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Hiroshima for Global Peace

Appealing for Peace as a Curator and Filmmaker
-“1945-1998,” a video work that conveys the madness of nuclear weapons-

The Hiroshima National Peace Memorial Hall for the Atomic Bomb Victims was established to collect and display the photographs of the atomic bomb victims and their memoirs and obituaries. Mr. Hashimoto Isao has been working here as a curator from 2019. After graduating from a university in Tokyo with a degree in commerce, he actually worked in the financial sector for 17 years. Most of his time at the bank was spent working as a currency dealer, but one day he saw a special TV program related to his job that became a turning point for him. “I heard someone saying on that program that ‘traders in the financial industry make a living just by taking a cut from the people who actually make and carry things’, and I felt like someone slapped me on the cheek. The work was also quite demanding at the time, and that caused me to rethink my future. I decided to go to art college at the age of 41, hoping to make a living in the art world, which I had always longed for.”

Mr. Hashimoto Isao, who spoke with us

He then entered the Department of Arts and Culture at Musashino Art University, which trains future curators. In 2001, in the midst of his fulfilling days of dealing with art, the terrorist attacks occurred in the United States. “I was at a sketching class at university the day after the tragedy. I felt a strong sense of discomfort at the gap between the reality of what was happening in the world and the fact that I was drawing sketches of models surrounded by sunlight and silence, and I felt a need to do something about it.”

That happened just around the time when he was thinking about the theme of his graduation project. Since he had a desire to deal with social issues, he started working on a video piece on the theme of nuclear testing.

The title of the work by Mr. Hashimoto is “1945-1998.” The animation depicts nuclear tests conducted around the world from 1945, when the first nuclear test in history was conducted, until 1998, when the Comprehensive Nuclear-Test-Ban Treaty was adopted and tests involving explosions were banned. The video contains no explanations at all, only flags, numbers, and flashing lights on a world map. The world’s first nuclear test was conducted in New Mexico, followed by the atomic bombings of Hiroshima and Nagasaki. With an electronic beeping sound, the time since August 1945 begins to be counted, and the number of tests conducted in each country is displayed.

©2003 Isao HASHIMOTO

The video work “1945-1998”

Starting with the Bikini Atoll in the Pacific Ocean, where the first postwar nuclear test was conducted, the flashing lights and electronic sounds show how the former Soviet Union, the United Kingdom, France, China, India, and other countries around the world have joined in the testing. The flags and counters shown at the top and bottom of the screen indicate which countries have been involved in the experiments and for how long. The flashing lights gradually increase in number and speed, conveying the fact that nuclear explosions have occurred all over the world.

There are so many flashes during the 60s and 70s, when the Cold War intensified, that there’s no time to catch one’s breath. Mr. Hashimoto himself recalls how he was “afraid of how long the flashing lights would continue” while producing the work.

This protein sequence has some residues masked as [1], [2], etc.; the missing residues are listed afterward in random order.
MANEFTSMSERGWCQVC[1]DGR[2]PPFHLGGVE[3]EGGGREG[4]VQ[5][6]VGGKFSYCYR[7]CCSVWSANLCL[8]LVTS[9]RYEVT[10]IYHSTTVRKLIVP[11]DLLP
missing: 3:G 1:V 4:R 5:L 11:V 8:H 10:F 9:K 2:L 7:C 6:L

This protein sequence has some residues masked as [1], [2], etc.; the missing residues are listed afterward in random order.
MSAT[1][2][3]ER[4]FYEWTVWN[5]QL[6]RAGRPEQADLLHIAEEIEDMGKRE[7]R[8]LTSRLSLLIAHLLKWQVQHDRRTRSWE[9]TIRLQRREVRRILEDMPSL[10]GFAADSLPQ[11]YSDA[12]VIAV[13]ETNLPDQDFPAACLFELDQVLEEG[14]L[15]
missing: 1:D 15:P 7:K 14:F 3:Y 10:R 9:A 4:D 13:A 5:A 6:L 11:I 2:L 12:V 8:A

There are no words or explanations, but the nuclear explosions that seem to cover the world map clearly show the “nuclear insanity” and bring anxiety and fear to the viewers’ hearts and minds.

“In preparing for the film, I researched nuclear tests and found that each test had a code name. For example, the code name for the hydrogen bomb test that contaminated Daigo Fukuryu Maru was ‘Bravo’, and the code name for the Indian nuclear test in 1974 was ‘Smiling Buddha’. I was very angry at the unbelievably rude and inconsiderate names given to the tests.”

After the release of the work, numerous inquiries came in from organizations engaged in peace activities, and “1945-1998” began to make waves around the world. Notably, an official of the Preparatory Commission for the Comprehensive Nuclear-Test-Ban Treaty Organization (CTBTO) asked Mr. Hashimoto to allow his work to be exhibited. After it was published on the CTBTO website, it has been on permanent display at the UN headquarters museum in Vienna since 2009. People from abroad who know his works have visited Mr. Hashimoto’s workplace and asked to shake his hand.

After working at the Hakone “Rene Lalique” Museum (Hakone, Kanagawa Prefecture) for 15 years, Mr. Hashimoto is currently with the Hiroshima National Peace Memorial Hall for the Atomic Bomb Victims. While in Kanagawa, he created two films on the theme of nuclear testing, and he is now making one film a year for special exhibitions at the Peace Memorial Hall based on the testimonies and experiences of atomic bomb survivors in Hiroshima.

“There are still so many things we need to know about war and peace,” says Mr. Hashimoto. “I would like to continue to work earnestly at my job in Hiroshima and to convey the unresolved issue of the atomic bombing to people around the world.”

●Mr. Hashimoto Isao

After graduating from college, he worked in the financial sector for 17 years before entering art school at the age of 41.

In 2003, his video work “1945-1998,” which he produced as a graduation piece, garnered attention both in Japan and abroad.

From 2002, he worked at the Hakone “Rene Lalique” Museum as chief curator for 15 years before moving to Hiroshima in 2017.

He currently works at the Hiroshima National Peace Memorial Hall for the Atomic Bomb Victims.

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